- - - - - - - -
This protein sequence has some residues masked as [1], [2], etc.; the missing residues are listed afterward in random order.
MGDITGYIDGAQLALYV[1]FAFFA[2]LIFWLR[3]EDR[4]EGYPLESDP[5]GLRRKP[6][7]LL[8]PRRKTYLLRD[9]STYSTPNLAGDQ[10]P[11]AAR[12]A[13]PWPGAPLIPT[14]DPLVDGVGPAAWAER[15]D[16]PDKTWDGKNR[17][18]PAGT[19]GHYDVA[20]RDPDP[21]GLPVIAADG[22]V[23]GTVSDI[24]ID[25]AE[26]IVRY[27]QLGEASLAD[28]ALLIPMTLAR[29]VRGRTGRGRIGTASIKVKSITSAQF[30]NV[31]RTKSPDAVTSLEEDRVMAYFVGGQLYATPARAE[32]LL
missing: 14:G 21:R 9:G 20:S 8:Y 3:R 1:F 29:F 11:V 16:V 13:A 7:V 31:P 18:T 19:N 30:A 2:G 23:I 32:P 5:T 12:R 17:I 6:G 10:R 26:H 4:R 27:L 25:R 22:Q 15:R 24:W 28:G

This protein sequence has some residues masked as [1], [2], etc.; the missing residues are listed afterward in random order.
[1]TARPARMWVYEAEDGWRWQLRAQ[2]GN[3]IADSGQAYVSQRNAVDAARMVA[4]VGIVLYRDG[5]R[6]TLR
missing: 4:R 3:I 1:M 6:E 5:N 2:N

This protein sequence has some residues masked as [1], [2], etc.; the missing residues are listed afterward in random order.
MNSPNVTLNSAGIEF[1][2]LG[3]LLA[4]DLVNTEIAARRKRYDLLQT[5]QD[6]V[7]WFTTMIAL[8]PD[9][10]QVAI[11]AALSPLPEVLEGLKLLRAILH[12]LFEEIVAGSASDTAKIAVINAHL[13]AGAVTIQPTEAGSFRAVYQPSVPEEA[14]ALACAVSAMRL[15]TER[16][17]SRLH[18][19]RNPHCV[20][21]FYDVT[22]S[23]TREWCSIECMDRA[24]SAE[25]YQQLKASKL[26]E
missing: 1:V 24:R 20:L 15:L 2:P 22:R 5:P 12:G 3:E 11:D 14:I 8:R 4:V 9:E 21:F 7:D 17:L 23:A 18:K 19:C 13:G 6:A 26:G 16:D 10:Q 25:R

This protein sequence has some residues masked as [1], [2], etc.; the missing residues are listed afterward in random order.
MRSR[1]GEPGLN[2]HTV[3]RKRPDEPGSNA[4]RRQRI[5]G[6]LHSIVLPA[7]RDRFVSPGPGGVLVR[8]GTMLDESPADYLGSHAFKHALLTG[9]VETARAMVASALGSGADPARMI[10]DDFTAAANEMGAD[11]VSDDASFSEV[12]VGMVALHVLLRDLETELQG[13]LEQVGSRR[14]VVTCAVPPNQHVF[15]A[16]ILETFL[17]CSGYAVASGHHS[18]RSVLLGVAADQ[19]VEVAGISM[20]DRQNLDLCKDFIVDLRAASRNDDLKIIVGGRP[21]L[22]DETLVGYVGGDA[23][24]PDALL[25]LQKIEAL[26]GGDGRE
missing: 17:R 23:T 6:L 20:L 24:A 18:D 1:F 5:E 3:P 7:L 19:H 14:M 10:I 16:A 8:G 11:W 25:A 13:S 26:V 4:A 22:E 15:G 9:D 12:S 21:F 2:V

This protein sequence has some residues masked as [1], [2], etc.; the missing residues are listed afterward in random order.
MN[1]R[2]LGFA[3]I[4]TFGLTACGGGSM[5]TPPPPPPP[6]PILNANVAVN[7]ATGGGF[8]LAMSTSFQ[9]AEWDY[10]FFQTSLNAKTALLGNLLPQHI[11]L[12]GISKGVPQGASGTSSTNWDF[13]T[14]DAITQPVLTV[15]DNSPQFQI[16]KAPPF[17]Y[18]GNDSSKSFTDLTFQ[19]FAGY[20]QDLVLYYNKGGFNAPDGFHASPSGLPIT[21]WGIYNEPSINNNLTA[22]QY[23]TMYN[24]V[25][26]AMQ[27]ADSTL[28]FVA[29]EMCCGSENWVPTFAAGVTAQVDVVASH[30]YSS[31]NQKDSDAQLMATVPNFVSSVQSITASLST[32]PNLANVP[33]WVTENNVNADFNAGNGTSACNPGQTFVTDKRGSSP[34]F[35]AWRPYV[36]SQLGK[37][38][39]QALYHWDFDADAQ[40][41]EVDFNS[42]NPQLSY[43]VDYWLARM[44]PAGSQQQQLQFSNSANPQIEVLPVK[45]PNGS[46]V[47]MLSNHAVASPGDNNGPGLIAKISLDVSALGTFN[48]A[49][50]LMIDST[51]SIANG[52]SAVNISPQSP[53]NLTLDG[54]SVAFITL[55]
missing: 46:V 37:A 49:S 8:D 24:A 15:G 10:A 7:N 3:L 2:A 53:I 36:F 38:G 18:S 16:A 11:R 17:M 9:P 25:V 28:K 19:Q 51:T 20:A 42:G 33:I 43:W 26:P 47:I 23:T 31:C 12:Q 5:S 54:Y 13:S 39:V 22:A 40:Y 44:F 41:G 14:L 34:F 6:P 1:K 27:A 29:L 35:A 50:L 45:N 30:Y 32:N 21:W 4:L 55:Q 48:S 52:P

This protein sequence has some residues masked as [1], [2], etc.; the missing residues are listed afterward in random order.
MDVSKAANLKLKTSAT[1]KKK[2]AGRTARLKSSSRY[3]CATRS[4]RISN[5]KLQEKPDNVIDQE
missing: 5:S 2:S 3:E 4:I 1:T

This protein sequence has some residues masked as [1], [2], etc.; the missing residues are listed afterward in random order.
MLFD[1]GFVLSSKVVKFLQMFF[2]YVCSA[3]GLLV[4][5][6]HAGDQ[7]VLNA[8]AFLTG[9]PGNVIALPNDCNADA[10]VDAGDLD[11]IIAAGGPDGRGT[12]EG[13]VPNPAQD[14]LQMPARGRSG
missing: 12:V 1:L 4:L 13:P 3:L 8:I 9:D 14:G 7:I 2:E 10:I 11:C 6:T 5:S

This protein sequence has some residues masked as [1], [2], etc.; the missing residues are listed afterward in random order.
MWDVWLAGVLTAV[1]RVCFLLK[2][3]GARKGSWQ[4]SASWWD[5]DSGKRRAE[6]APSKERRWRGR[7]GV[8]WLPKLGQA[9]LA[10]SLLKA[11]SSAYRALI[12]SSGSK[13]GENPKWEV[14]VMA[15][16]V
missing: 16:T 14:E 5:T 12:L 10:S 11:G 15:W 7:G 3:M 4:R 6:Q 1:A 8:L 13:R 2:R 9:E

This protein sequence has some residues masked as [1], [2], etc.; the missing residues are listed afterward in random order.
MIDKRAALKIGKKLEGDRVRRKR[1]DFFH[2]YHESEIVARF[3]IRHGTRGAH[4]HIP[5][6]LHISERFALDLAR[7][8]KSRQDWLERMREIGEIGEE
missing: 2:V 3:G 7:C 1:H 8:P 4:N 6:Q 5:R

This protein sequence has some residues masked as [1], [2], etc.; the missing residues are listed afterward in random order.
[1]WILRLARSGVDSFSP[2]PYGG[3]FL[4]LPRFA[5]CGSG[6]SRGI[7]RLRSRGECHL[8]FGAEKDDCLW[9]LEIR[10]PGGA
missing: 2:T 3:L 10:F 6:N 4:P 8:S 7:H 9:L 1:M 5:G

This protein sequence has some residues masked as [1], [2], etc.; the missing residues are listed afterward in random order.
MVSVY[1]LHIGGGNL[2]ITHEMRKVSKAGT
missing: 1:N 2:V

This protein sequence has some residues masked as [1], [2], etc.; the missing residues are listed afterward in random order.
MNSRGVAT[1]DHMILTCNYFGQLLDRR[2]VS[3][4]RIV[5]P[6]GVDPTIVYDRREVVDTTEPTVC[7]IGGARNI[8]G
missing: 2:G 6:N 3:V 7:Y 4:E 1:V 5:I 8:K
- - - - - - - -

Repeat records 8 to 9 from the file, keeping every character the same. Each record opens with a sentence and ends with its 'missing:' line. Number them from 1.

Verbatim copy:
This protein sequence has some residues masked as [1], [2], etc.; the missing residues are listed afterward in random order.
MWDVWLAGVLTAV[1]RVCFLLK[2][3]GARKGSWQ[4]SASWWD[5]DSGKRRAE[6]APSKERRWRGR[7]GV[8]WLPKLGQA[9]LA[10]SLLKA[11]SSAYRALI[12]SSGSK[13]GENPKWEV[14]VMA[15][16]V
missing: 16:T 14:E 5:T 12:L 10:S 11:G 15:W 7:G 3:M 4:R 6:Q 1:A 8:L 13:R 2:R 9:E

This protein sequence has some residues masked as [1], [2], etc.; the missing residues are listed afterward in random order.
MIDKRAALKIGKKLEGDRVRRKR[1]DFFH[2]YHESEIVARF[3]IRHGTRGAH[4]HIP[5][6]LHISERFALDLAR[7][8]KSRQDWLERMREIGEIGEE
missing: 2:V 3:G 7:C 1:H 8:P 4:N 6:Q 5:R